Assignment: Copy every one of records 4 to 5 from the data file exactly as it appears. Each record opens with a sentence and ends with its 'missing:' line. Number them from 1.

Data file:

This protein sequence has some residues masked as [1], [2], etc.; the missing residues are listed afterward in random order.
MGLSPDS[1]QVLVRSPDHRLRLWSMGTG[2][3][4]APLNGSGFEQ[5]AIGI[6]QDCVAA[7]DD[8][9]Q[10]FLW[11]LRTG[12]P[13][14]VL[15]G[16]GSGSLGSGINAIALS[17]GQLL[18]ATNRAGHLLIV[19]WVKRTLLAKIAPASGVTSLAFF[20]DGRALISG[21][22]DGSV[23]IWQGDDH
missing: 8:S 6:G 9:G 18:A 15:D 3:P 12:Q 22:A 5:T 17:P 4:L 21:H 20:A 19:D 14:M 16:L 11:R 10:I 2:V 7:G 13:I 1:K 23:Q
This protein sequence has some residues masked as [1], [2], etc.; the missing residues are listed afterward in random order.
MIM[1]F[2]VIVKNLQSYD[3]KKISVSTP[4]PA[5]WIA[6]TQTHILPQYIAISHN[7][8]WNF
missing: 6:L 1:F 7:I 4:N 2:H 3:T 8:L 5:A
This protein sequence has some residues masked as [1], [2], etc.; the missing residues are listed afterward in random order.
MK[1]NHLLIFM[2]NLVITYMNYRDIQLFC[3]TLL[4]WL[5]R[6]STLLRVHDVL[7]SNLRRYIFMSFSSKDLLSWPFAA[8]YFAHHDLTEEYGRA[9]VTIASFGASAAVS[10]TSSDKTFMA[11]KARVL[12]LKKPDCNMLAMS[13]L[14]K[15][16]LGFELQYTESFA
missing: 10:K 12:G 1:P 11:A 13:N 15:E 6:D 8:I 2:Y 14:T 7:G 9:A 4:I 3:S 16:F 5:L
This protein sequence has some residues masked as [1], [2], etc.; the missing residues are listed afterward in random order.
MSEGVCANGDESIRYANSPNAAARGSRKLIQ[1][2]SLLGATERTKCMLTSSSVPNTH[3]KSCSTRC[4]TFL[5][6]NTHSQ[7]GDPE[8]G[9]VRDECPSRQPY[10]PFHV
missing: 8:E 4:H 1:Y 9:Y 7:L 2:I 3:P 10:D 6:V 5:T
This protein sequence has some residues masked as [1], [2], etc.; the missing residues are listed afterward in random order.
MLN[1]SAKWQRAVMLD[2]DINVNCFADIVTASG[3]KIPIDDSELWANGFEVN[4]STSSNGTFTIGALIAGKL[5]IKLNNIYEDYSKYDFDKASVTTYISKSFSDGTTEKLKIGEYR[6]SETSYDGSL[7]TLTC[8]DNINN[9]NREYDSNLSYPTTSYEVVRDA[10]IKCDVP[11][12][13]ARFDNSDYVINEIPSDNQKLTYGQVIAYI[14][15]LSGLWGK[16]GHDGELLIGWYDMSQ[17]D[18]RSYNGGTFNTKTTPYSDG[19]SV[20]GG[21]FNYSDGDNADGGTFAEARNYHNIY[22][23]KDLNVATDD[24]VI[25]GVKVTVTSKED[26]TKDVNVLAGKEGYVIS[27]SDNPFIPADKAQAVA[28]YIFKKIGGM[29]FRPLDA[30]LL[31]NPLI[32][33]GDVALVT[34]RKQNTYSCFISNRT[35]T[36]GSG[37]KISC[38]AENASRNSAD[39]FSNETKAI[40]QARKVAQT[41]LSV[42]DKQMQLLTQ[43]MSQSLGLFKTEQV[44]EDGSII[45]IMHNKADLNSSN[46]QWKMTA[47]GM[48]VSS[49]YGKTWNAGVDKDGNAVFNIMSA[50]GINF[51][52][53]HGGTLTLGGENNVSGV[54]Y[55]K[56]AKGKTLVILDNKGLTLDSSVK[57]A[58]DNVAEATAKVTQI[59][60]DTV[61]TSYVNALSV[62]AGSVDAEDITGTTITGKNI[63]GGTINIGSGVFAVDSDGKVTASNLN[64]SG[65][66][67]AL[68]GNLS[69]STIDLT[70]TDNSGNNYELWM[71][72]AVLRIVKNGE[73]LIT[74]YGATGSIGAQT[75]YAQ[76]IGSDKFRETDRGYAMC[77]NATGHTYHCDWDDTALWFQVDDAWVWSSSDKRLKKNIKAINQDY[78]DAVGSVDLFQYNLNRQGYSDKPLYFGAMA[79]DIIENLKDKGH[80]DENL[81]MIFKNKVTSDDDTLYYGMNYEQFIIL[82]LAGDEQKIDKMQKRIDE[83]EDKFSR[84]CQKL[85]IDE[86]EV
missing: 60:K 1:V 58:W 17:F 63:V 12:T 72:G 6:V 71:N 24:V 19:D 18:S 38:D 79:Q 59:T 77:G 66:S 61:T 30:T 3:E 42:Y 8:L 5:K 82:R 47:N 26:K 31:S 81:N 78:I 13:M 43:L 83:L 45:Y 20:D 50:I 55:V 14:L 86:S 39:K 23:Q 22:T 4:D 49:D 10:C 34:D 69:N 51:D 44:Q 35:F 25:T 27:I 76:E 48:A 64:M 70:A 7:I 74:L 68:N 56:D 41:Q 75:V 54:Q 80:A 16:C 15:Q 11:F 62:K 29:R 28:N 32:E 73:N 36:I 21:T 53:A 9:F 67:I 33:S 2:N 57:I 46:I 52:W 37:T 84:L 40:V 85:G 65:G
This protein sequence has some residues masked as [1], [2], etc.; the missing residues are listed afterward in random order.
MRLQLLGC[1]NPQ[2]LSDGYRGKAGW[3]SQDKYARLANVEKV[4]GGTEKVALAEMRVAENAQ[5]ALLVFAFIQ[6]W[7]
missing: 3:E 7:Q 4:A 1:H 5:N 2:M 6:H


This protein sequence has some residues masked as [1], [2], etc.; the missing residues are listed afterward in random order.
MSEGVCANGDESIRYANSPNAAARGSRKLIQ[1][2]SLLGATERTKCMLTSSSVPNTH[3]KSCSTRC[4]TFL[5][6]NTHSQ[7]GDPE[8]G[9]VRDECPSRQPY[10]PFHV
missing: 8:E 4:H 1:Y 9:Y 7:L 2:I 3:P 10:D 6:V 5:T
This protein sequence has some residues masked as [1], [2], etc.; the missing residues are listed afterward in random order.
MLN[1]SAKWQRAVMLD[2]DINVNCFADIVTASG[3]KIPIDDSELWANGFEVN[4]STSSNGTFTIGALIAGKL[5]IKLNNIYEDYSKYDFDKASVTTYISKSFSDGTTEKLKIGEYR[6]SETSYDGSL[7]TLTC[8]DNINN[9]NREYDSNLSYPTTSYEVVRDA[10]IKCDVP[11][12][13]ARFDNSDYVINEIPSDNQKLTYGQVIAYI[14][15]LSGLWGK[16]GHDGELLIGWYDMSQ[17]D[18]RSYNGGTFNTKTTPYSDG[19]SV[20]GG[21]FNYSDGDNADGGTFAEARNYHNIY[22][23]KDLNVATDD[24]VI[25]GVKVTVTSKED[26]TKDVNVLAGKEGYVIS[27]SDNPFIPADKAQAVA[28]YIFKKIGGM[29]FRPLDA[30]LL[31]NPLI[32][33]GDVALVT[34]RKQNTYSCFISNRT[35]T[36]GSG[37]KISC[38]AENASRNSAD[39]FSNETKAI[40]QARKVAQT[41]LSV[42]DKQMQLLTQ[43]MSQSLGLFKTEQV[44]EDGSII[45]IMHNKADLNSSN[46]QWKMTA[47]GM[48]VSS[49]YGKTWNAGVDKDGNAVFNIMSA[50]GINF[51][52][53]HGGTLTLGGENNVSGV[54]Y[55]K[56]AKGKTLVILDNKGLTLDSSVK[57]A[58]DNVAEATAKVTQI[59][60]DTV[61]TSYVNALSV[62]AGSVDAEDITGTTITGKNI[63]GGTINIGSGVFAVDSDGKVTASNLN[64]SG[65][66][67]AL[68]GNLS[69]STIDLT[70]TDNSGNNYELWM[71][72]AVLRIVKNGE[73]LIT[74]YGATGSIGAQT[75]YAQ[76]IGSDKFRETDRGYAMC[77]NATGHTYHCDWDDTALWFQVDDAWVWSSSDKRLKKNIKAINQDY[78]DAVGSVDLFQYNLNRQGYSDKPLYFGAMA[79]DIIENLKDKGH[80]DENL[81]MIFKNKVTSDDDTLYYGMNYEQFIIL[82]LAGDEQKIDKMQKRIDE[83]EDKFSR[84]CQKL[85]IDE[86]EV
missing: 60:K 1:V 58:W 17:F 63:V 12:T 72:G 6:V 71:N 24:V 19:D 18:S 38:D 79:Q 59:T 77:G 66:S 61:T 30:T 3:E 42:Y 8:L 5:K 82:R 47:N 26:K 31:S 81:N 78:I 13:M 43:L 83:L 45:Y 20:D 50:I 55:V 14:L 86:S 39:K 23:Q 22:T 4:D 49:D 10:C 34:D 69:N 51:D 44:Q 35:F 25:T 27:I 76:E 48:A 64:M 70:A 7:I 74:L 68:N 56:D 41:Q 75:V 54:Q 80:A 16:C 15:Q 11:F 62:K 29:R 28:N 32:E 73:N 36:I 21:T 53:A 9:F 67:I 33:S 2:N 57:I 46:I 52:W 37:T 84:L 40:V 85:G 65:G